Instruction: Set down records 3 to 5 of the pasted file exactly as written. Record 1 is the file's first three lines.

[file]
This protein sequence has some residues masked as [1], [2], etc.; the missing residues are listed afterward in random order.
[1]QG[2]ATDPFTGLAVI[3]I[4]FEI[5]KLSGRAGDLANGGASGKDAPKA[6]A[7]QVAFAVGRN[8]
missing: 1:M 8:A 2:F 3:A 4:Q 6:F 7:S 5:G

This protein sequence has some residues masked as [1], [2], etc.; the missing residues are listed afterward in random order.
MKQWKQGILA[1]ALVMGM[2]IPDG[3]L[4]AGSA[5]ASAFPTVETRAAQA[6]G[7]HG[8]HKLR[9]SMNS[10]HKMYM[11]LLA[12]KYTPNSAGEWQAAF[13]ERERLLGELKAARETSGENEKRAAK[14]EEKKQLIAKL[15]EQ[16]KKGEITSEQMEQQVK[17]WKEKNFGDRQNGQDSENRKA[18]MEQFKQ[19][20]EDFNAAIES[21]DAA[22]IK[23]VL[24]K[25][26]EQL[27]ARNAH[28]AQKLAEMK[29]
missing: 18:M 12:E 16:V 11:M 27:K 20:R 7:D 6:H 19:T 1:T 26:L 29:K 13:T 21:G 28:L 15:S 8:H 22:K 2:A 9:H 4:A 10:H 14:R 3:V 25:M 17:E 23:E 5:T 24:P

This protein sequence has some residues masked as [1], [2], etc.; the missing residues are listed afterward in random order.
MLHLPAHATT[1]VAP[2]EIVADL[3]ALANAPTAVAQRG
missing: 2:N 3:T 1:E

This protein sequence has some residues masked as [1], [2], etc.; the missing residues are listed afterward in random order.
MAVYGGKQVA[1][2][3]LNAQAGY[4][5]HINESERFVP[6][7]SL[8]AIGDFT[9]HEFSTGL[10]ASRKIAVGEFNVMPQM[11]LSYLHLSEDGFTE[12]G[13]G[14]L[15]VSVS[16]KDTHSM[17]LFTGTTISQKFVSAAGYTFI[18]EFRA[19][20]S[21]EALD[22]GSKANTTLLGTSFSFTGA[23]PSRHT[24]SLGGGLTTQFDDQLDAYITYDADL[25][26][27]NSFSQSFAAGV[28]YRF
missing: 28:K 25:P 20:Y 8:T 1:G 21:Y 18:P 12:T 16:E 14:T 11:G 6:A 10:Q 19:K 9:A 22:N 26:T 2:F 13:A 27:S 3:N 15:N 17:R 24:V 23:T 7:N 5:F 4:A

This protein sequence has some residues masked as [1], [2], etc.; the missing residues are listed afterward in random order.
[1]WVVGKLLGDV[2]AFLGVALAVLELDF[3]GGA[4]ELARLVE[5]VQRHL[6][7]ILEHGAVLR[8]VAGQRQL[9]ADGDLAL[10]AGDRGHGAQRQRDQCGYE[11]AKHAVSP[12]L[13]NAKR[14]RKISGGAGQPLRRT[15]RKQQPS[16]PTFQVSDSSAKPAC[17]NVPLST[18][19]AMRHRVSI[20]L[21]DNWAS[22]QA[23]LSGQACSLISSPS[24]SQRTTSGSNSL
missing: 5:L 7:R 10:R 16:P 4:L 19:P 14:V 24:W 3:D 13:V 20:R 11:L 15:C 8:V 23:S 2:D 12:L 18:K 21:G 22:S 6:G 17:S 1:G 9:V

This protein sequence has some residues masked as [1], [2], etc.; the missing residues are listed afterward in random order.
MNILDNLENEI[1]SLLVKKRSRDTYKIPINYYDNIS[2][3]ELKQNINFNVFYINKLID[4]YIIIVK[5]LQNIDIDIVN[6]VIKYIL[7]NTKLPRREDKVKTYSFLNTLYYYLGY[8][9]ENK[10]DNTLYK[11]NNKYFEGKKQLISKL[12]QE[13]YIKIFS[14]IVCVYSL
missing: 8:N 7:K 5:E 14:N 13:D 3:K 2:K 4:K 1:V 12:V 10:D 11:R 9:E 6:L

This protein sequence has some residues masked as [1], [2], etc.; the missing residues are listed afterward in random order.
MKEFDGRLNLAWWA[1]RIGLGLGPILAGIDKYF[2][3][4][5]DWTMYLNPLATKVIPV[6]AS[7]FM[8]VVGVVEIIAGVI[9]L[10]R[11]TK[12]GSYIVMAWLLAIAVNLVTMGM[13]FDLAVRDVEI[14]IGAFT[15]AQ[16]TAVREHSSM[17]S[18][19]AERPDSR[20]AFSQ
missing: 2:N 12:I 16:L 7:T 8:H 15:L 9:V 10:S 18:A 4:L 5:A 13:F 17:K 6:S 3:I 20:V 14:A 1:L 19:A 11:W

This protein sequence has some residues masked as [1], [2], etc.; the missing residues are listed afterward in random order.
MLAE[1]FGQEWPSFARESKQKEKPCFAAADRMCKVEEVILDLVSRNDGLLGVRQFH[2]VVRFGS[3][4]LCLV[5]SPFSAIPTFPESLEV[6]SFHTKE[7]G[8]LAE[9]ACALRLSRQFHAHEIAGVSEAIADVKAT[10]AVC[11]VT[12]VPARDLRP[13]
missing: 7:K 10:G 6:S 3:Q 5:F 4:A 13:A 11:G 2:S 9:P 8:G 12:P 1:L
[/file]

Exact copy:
This protein sequence has some residues masked as [1], [2], etc.; the missing residues are listed afterward in random order.
MLHLPAHATT[1]VAP[2]EIVADL[3]ALANAPTAVAQRG
missing: 2:N 3:T 1:E

This protein sequence has some residues masked as [1], [2], etc.; the missing residues are listed afterward in random order.
MAVYGGKQVA[1][2][3]LNAQAGY[4][5]HINESERFVP[6][7]SL[8]AIGDFT[9]HEFSTGL[10]ASRKIAVGEFNVMPQM[11]LSYLHLSEDGFTE[12]G[13]G[14]L[15]VSVS[16]KDTHSM[17]LFTGTTISQKFVSAAGYTFI[18]EFRA[19][20]S[21]EALD[22]GSKANTTLLGTSFSFTGA[23]PSRHT[24]SLGGGLTTQFDDQLDAYITYDADL[25][26][27]NSFSQSFAAGV[28]YRF
missing: 28:K 25:P 20:Y 8:T 1:G 21:Y 18:P 12:T 16:E 14:T 11:G 6:A 10:Q 19:K 9:A 22:N 26:T 2:F 13:A 27:S 3:N 15:N 17:R 24:V 23:T 7:N 5:F 4:A

This protein sequence has some residues masked as [1], [2], etc.; the missing residues are listed afterward in random order.
[1]WVVGKLLGDV[2]AFLGVALAVLELDF[3]GGA[4]ELARLVE[5]VQRHL[6][7]ILEHGAVLR[8]VAGQRQL[9]ADGDLAL[10]AGDRGHGAQRQRDQCGYE[11]AKHAVSP[12]L[13]NAKR[14]RKISGGAGQPLRRT[15]RKQQPS[16]PTFQVSDSSAKPAC[17]NVPLST[18][19]AMRHRVSI[20]L[21]DNWAS[22]QA[23]LSGQACSLISSPS[24]SQRTTSGSNSL
missing: 5:L 7:R 10:R 16:P 4:L 19:P 14:V 24:W 3:D 13:V 20:R 11:L 15:C 8:V 23:S 2:D 12:L 18:K 21:G 22:S 6:G 17:S 1:G 9:V